By going internal rather than solely external, you build the value from the inside out, not the outside in.
Modesty Might Be Your Best Business Strategy
Capitalism encourages and rewards ambition. There’s a reason we read press releases almost every week about a growing franchise that’s opening sixty new units in the next twelve months. Good for them! However, keeping up with the Joneses from a franchising perspective isn’t your best option. A business that compares, despairs. Aiming for modest growth is nothing to be ashamed about. When your team is conducting strategic planning for the upcoming quarter or year, don’t go overboard on your expansion goals.
In the words of 38 Special:
“Just hold on loosely, but don't let go,
If you cling to tightly, you're gonna lose control”
RadioShack filed for bankruptcy in 2011 for a number of reasons, not the least of which was having too many stores. 4,300 stores in North America in 2014, to be exact. And according to Investopedia, there were too many stores that were located too close to each other. This led to a significant drop in profitability and inventory problems as the store traffic dried up. It became very costly to maintain so many stores with sometimes insufficient inventory in one area.
I once did a consulting project on RadioShack for an innovation firm I used to work for. Back then, I still had hope. My thesis was, RadioShack wasn’t a squealing mechanical dinosaur waiting to be put out of its misery. It was an impassioned phoenix poised to rise from the digital ashes.
Perhaps I was being too optimistic. Now they only have 500 stores. Guess my little case study didn’t help.
WARNING: The more locations you have, the higher likelihood of cannibalizing your sales and deteriorating your service. Even if you have an aggressive expansion plan at the start of the year, growing your store fleet by significant numbers might not be the smartest goal.
TRY THIS: Make your existing stores wildly successful before you worry about adding dozens of new ones. Focus on owning one state before you go nationwide. Even if a brilliant entrepreneur with tens of millions of dollars wants to do a multiunit deal and open fifty stores on the other side of the country, set boundaries.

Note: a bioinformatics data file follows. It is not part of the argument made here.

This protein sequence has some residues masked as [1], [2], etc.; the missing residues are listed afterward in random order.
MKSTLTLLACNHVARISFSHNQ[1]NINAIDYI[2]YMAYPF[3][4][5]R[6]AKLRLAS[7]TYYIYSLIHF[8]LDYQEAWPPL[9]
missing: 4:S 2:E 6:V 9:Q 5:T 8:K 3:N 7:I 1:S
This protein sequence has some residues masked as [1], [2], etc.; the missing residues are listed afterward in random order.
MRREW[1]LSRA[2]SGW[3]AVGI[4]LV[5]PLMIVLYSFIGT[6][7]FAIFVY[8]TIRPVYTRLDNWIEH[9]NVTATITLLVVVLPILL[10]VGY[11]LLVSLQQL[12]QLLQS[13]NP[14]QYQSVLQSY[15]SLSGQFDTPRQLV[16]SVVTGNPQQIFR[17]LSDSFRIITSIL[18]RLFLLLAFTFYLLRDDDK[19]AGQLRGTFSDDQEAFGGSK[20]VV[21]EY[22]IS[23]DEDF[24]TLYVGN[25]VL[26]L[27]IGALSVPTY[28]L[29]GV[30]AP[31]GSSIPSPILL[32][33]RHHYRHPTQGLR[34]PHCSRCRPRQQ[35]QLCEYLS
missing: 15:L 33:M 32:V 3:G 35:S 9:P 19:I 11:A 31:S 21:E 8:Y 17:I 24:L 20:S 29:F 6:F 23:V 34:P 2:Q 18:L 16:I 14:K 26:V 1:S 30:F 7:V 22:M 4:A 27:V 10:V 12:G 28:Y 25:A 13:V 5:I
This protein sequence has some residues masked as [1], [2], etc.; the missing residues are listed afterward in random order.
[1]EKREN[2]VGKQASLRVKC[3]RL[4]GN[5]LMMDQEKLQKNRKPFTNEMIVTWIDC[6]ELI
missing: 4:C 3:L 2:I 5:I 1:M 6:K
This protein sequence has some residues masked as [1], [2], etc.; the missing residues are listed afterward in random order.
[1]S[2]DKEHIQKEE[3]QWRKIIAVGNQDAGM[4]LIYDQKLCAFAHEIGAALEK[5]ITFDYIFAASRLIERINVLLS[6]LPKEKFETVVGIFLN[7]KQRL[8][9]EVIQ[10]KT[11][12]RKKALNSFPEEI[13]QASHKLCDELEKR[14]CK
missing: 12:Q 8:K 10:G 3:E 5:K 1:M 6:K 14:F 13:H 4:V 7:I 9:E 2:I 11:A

Yes, the expansionist business model is seductive. And in fact, if you have a specific number of brick-and-mortar locations you want to open in the next twelve months, that’s awesome. But if volatile economic conditions suggest waiting for the right time to present itself, don’t beat yourself up if you fall short of your goal. Too many franchises suffer from the too much too fast mindset, and the pin of reality pops their bubbles of grandeur.
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As we’ve seen from brands such as Boston Market, Krispy Kreme and RadioShack, too much growth can kill off a strong franchise concept. It can also make you vulnerable to large scale economic shifts.
We don’t want this to happen to your franchise, so we recently launched a free online tool called FranCalc, which is the first franchise growth marketing calculator. You can predict the expected new deal value over the average deal term including royalty collections and other metrics.
Ultimately, avoiding unsustainable brand expansion is about playing the long game. Franchise growth professionals need to make smart, informed, and in many cases, modest franchise development decisions.
Beware the dollar signs in your eyes, otherwise you could become a victim of your own growth.
Scott Ginsberg is Head of Content at FranchiseHelp. He's allergic to dust, cats, ragweed and scaling.